What if you could change your state of mind, just by changing your breathing?
A study on deep breathing  found that it made the participants more relaxed and that it affected the brain waves of the participants. This has implication beyond just lowered stress and increased well-being
The study used electroencephalogram (EEG) to measure the effect of deep breathing on the 16 participant’s brain waves.
The breathing lasted four to six minutes with six breaths per minute. The deep breaths consisted of four seconds of inhaling with the diaphragm, two seconds holding the breath and four seconds of exhaling.
The deep breathing increased the amount of alpha, theta and delta waves.
What does this mean, you might ask.
Normally we’re in the beta state. It is when your brain waves have a frequency of 16-31 Hz (per second). In the beta state we’re attentive, thinking actively and alert. It ranges from actively calm, to stressed out or mildly obsessive.
Deep breathing is an effective way of lowering your brain wave frequency to the range 8-15 Hz. In the alpha state you’re relaxed and reflective. Stress levels are substantially decreased as compared to the beta state. The alpha state has been widely recognized as an optimal state for learning.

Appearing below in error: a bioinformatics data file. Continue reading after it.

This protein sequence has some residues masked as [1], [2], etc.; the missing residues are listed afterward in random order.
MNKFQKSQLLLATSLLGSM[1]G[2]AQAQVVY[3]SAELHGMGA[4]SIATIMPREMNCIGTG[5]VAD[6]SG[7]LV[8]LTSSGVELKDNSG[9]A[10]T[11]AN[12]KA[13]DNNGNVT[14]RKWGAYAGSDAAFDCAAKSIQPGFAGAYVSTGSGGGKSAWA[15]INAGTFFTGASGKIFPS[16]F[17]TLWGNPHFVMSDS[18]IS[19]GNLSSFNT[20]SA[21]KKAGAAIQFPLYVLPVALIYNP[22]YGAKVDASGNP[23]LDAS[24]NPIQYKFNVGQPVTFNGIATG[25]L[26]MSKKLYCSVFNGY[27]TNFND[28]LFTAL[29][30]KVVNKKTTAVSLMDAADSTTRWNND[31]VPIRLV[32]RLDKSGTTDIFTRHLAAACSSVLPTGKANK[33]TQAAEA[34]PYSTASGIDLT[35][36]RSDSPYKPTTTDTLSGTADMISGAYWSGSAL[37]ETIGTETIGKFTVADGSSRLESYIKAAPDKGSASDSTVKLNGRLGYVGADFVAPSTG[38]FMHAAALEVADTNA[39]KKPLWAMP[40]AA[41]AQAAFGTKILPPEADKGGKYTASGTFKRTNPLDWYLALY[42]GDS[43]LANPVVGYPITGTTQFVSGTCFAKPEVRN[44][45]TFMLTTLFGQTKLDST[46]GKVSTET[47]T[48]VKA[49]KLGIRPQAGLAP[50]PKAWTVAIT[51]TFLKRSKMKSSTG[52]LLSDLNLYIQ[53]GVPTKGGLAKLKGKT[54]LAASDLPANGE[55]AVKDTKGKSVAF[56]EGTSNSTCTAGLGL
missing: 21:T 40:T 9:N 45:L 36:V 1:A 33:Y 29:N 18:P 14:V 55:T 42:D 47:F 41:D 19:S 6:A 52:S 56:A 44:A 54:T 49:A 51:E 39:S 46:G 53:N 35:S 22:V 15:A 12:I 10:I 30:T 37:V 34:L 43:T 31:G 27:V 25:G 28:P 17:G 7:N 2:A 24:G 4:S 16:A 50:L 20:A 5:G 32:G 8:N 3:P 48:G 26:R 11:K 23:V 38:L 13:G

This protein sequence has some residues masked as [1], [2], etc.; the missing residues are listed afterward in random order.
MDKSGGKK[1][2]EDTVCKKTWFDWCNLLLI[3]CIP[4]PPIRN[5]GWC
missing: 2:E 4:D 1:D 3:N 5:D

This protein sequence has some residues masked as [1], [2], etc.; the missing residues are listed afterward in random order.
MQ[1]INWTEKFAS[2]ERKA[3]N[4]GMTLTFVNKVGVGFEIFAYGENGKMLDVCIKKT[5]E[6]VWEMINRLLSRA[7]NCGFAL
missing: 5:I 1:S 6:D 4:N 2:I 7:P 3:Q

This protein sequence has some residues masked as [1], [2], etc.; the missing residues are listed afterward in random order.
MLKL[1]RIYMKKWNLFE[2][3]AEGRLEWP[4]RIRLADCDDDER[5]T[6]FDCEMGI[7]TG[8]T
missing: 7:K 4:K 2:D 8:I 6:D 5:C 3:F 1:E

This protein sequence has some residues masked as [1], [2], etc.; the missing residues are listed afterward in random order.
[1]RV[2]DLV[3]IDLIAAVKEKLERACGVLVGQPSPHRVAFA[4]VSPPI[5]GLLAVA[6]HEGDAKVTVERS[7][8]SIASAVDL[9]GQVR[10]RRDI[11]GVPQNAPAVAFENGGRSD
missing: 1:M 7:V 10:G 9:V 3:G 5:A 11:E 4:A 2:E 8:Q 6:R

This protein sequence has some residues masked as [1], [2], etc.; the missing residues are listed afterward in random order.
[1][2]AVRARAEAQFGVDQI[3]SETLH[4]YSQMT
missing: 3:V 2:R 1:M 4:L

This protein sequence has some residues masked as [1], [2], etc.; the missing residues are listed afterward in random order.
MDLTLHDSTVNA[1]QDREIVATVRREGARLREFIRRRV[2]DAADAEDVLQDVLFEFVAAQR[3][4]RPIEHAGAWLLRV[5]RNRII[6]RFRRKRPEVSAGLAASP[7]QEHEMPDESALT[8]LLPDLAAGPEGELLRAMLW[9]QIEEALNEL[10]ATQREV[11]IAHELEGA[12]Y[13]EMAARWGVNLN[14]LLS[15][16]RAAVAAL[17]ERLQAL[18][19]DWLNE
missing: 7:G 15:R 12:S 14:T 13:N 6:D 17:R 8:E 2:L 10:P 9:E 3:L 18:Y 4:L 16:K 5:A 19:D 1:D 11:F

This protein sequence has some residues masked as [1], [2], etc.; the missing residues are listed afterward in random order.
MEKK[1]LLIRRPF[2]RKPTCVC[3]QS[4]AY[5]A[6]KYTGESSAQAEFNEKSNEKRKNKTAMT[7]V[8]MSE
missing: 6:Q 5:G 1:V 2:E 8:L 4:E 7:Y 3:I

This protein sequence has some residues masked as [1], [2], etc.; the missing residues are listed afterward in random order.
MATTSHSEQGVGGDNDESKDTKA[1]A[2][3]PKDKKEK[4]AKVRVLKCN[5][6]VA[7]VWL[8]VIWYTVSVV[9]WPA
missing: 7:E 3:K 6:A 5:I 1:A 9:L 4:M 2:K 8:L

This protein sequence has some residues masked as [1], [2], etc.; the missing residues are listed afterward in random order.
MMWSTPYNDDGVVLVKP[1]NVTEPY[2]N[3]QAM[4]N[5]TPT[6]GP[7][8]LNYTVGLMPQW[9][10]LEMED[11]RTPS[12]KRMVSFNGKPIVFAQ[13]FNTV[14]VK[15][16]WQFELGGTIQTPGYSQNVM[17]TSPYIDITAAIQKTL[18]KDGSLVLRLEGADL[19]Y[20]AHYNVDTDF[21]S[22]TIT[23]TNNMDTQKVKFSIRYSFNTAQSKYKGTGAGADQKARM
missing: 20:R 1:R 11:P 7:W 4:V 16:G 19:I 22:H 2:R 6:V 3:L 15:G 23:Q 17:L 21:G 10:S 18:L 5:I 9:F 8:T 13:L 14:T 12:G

Deep breathing also increases the amount of theta waves, which are in the range of 4-7 Hz. In the theta state you’re even more relaxed. In this state you’re extremely receptive and open. A place where we often go into the theta state is in the shower. The soothing effects of warm water running over your body together with the white noise can be incredibly relaxing. The delta state is another brain state that often arises out of the theta state, when we have some deep insight or ideas. This is why you often have aha moments or great business ideas while you’re showering.
The last brain state that can arise due to deep breathing is the delta state, which has a frequency less than 4 Hz. This is such an extremely relaxed state that it is mostly associated with deep sleep. Babies are mostly in this state the first two years of their lives, which is why they don’t remember much from these two years.
Just by changing your breathing pattern, you can become more relaxed, you can become more concentrated, you can enter a more creative state and you can significantly improve your chances of having profound “aha moments”.
Vegard Gjerde is one of the two founders of Global Harmony Crew.
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One thought on “How Deep Breathing Literally Changes The Structure of Your Brain”
I personally agree with this, I suffer from anxiety and depression so I’m constantly watching my breathing patterns, I find because I constantly breathe deeply and am able to relax my mind to an almost daydream state I quite often have “aha” moments. (I took this creativity and made a business from it)